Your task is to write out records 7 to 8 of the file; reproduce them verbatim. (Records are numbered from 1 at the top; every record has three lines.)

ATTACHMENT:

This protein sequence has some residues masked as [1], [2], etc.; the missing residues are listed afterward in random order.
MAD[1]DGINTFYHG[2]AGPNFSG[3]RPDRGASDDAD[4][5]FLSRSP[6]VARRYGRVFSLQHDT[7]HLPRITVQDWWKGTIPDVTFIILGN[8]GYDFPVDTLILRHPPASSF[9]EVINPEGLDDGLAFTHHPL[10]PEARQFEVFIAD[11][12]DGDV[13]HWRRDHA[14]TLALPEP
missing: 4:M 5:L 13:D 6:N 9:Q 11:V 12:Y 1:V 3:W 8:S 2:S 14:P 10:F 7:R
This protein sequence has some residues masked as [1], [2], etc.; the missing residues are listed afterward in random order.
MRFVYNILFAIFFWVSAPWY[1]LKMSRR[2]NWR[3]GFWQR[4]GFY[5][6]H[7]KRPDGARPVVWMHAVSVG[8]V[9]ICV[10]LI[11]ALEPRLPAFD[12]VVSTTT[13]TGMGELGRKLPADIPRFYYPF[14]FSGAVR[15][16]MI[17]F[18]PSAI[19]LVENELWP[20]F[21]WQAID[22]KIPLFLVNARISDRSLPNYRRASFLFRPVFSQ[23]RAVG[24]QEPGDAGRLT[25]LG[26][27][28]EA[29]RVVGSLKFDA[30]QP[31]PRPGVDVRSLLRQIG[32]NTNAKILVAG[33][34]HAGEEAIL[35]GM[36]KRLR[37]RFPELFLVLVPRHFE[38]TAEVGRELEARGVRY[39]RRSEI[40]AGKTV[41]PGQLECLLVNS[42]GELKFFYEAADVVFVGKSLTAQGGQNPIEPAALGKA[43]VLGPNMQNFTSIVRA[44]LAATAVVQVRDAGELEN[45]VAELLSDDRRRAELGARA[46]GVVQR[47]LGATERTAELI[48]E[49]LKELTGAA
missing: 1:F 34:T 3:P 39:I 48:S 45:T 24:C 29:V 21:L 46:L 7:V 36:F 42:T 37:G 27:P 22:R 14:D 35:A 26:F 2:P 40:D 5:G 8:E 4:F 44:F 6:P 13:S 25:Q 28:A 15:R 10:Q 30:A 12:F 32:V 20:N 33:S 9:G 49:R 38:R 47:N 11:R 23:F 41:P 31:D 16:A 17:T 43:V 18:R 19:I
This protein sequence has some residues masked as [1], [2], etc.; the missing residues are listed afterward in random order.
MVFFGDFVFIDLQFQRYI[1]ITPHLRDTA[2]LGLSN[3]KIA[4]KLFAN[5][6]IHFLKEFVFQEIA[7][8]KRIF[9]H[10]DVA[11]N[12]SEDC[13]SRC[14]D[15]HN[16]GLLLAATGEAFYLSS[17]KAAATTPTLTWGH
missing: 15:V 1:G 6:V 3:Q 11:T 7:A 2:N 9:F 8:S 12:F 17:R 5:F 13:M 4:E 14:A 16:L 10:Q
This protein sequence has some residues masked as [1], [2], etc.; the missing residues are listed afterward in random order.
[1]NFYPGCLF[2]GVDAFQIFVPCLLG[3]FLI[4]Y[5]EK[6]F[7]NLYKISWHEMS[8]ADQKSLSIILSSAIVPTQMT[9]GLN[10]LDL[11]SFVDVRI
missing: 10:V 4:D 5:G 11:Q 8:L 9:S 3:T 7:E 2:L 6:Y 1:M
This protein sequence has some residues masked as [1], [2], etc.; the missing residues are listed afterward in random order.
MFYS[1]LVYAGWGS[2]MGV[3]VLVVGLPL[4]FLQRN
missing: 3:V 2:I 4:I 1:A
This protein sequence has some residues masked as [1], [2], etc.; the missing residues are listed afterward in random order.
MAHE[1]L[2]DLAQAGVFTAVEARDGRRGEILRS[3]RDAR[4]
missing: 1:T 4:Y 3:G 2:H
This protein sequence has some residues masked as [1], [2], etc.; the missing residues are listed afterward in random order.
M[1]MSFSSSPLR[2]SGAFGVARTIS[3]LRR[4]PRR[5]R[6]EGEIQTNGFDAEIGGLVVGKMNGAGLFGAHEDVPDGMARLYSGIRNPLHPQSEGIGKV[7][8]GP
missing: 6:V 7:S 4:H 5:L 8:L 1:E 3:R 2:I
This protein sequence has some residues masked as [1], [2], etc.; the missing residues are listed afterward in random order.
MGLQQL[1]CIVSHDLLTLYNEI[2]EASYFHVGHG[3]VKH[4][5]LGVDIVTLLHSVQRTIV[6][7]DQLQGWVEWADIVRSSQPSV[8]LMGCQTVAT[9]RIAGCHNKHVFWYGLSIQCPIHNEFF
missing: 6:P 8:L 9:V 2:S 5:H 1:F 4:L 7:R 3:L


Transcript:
This protein sequence has some residues masked as [1], [2], etc.; the missing residues are listed afterward in random order.
M[1]MSFSSSPLR[2]SGAFGVARTIS[3]LRR[4]PRR[5]R[6]EGEIQTNGFDAEIGGLVVGKMNGAGLFGAHEDVPDGMARLYSGIRNPLHPQSEGIGKV[7][8]GP
missing: 6:V 7:S 4:H 5:L 8:L 1:E 3:R 2:I
This protein sequence has some residues masked as [1], [2], etc.; the missing residues are listed afterward in random order.
MGLQQL[1]CIVSHDLLTLYNEI[2]EASYFHVGHG[3]VKH[4][5]LGVDIVTLLHSVQRTIV[6][7]DQLQGWVEWADIVRSSQPSV[8]LMGCQTVAT[9]RIAGCHNKHVFWYGLSIQCPIHNEFF
missing: 6:P 8:L 9:V 2:S 5:H 1:F 4:L 7:R 3:L